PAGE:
Wednesday, May 13, 2009

MPs expenses and Nolan's Seven Principles of Public Life

1 comment:
Its all over the news that MPs are writing cheques to give back money they now think they should not have claimed on expenses etc. They certainly should pay back money. We'll still be left with the many MPs who showed themselves incapable of telling right from wrong when putting in expenses claims though. Yes the pay and expenses system needs to be changed (MPs should not be setting their own pay and expenses) but the lets also get rid of the MPs (and MEPs) devoid of scruples, oblivious to or contemptuous of what is right or honorable.

The 'Nolan Committee on Standards in Public Life was set up in 1994 as a result of public concern about the financial probity of holders of public office. It was concerned with standards in public life generally and particularly where public funds were involved.' (details here). Many MPs have very clearly not stood by Nolan's Seven Principles of Public Life:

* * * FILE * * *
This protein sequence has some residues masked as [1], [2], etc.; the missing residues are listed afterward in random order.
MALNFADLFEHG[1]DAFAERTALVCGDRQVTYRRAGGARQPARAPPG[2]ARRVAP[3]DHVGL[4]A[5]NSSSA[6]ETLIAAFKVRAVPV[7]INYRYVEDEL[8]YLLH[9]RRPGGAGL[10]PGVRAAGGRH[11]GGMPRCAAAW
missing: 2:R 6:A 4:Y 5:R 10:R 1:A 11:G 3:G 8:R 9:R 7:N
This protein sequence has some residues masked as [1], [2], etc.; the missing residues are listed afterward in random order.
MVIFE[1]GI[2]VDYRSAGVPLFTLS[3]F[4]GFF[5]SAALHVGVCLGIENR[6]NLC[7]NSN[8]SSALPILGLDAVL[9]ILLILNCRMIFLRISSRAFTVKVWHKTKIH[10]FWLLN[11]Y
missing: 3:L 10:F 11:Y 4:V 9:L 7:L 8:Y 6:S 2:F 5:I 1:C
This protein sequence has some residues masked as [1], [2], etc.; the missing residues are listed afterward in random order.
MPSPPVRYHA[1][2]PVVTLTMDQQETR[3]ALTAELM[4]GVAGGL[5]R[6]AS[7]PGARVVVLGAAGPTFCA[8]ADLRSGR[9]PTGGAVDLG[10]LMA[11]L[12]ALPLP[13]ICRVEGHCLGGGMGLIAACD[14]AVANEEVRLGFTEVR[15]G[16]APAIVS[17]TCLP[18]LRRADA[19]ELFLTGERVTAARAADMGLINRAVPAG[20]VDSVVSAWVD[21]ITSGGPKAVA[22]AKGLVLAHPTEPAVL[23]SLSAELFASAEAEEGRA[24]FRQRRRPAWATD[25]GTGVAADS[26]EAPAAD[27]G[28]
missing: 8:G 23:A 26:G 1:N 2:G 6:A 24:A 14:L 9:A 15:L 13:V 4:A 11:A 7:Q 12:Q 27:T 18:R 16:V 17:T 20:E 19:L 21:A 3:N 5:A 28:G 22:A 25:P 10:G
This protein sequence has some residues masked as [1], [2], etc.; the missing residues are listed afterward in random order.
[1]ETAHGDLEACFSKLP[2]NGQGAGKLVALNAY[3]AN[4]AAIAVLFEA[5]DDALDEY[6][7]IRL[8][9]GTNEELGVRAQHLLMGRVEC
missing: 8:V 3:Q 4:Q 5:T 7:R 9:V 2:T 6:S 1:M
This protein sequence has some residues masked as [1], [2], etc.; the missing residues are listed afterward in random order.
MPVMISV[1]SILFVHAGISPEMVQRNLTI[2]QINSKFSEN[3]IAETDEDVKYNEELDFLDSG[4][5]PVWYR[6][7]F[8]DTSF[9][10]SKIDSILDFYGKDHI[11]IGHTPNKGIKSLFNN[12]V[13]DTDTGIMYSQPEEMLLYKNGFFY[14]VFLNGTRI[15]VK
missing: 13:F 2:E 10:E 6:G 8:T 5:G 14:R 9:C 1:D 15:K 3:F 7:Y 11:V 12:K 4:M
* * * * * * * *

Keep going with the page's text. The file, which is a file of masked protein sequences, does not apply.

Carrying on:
Holders of public office should take decisions solely in terms of the public interest. They should not do so in order to gain financial or other material benefits for themselves, their family, or their friends.


Holders of public office should not place themselves under any financial or other obligation to outside individuals or organisations that might influence them in the performance of their official duties.


In carrying out public business, including making public appointments, awarding contracts, or recommending individuals for rewards and benefits, holders of public office should make choices on merit.


Holders of public office are accountable for their decisions and actions to the public and must submit themselves to whatever scrutiny is appropriate to their office.


Holders of public office should be as open as possible about all the decisions and actions that they take. They should give reasons for their decisions and restrict information only when the wider public interest clearly demands.


Holders of public office have a duty to declare any private interests relating to their public duties and to take steps to resolve any conflicts arising in a way that protects the public interest.


Holders of public office should promote and support these principles by leadership and example.